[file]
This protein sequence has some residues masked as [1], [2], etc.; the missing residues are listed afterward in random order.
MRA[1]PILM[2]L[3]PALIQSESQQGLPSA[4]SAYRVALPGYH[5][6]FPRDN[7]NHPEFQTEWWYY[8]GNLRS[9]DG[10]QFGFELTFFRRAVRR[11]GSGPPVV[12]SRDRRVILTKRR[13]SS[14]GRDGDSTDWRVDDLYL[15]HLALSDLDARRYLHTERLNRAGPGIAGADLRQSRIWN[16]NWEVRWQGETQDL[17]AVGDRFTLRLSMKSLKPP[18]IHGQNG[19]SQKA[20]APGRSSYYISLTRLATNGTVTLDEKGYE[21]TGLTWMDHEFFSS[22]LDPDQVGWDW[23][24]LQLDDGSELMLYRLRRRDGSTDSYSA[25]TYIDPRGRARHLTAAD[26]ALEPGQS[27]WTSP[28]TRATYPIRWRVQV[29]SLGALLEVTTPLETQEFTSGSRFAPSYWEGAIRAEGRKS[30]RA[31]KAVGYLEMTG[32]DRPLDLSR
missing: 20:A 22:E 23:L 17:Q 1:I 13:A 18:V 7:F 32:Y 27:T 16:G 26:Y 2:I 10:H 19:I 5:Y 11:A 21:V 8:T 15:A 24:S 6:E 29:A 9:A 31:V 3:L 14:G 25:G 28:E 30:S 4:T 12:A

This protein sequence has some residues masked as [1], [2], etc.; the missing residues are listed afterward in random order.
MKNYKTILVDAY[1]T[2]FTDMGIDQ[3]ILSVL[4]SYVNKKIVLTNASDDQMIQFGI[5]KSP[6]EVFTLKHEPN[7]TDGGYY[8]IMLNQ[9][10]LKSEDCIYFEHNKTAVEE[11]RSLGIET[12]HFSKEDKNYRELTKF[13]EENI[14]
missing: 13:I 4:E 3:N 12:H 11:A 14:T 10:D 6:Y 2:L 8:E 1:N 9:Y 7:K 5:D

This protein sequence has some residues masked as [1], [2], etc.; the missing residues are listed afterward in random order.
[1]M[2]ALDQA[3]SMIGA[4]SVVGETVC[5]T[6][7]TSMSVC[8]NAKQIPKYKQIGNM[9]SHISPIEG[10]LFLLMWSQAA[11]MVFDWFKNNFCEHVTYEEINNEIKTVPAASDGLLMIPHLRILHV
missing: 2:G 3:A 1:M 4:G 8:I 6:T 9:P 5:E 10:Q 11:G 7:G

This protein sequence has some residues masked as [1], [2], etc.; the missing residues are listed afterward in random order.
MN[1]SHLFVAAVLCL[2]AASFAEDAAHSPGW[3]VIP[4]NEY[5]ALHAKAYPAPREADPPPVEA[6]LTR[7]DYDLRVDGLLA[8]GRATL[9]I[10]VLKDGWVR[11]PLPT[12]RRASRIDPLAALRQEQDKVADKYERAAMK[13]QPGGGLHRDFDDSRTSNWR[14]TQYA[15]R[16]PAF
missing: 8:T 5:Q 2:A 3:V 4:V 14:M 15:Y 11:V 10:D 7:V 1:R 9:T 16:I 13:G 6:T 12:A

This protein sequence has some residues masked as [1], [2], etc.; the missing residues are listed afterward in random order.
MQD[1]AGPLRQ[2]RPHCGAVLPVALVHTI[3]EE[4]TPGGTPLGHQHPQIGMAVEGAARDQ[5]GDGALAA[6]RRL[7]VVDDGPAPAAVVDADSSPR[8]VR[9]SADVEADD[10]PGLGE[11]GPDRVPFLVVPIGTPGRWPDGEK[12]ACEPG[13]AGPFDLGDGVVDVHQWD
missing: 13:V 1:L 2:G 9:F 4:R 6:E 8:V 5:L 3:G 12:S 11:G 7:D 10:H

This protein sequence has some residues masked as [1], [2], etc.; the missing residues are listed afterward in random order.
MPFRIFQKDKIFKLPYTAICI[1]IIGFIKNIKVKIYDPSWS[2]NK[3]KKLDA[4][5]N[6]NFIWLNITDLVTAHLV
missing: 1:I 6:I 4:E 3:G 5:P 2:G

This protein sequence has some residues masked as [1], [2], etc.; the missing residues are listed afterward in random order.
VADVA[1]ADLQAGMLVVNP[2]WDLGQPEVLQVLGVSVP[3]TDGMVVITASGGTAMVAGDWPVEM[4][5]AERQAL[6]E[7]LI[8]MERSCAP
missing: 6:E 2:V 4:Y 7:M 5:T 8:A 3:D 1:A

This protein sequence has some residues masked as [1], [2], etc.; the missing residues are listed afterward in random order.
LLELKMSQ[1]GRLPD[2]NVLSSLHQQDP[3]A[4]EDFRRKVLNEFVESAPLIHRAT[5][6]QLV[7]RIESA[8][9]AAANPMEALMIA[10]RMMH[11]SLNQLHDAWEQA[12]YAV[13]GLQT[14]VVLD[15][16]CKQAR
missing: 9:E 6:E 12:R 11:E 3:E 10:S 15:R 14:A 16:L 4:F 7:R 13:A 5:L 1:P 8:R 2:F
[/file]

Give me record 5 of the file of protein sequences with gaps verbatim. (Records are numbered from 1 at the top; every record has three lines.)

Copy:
This protein sequence has some residues masked as [1], [2], etc.; the missing residues are listed afterward in random order.
MQD[1]AGPLRQ[2]RPHCGAVLPVALVHTI[3]EE[4]TPGGTPLGHQHPQIGMAVEGAARDQ[5]GDGALAA[6]RRL[7]VVDDGPAPAAVVDADSSPR[8]VR[9]SADVEADD[10]PGLGE[11]GPDRVPFLVVPIGTPGRWPDGEK[12]ACEPG[13]AGPFDLGDGVVDVHQWD
missing: 13:V 1:L 2:G 9:F 4:R 6:E 8:V 5:L 3:G 12:S 11:G 7:D 10:H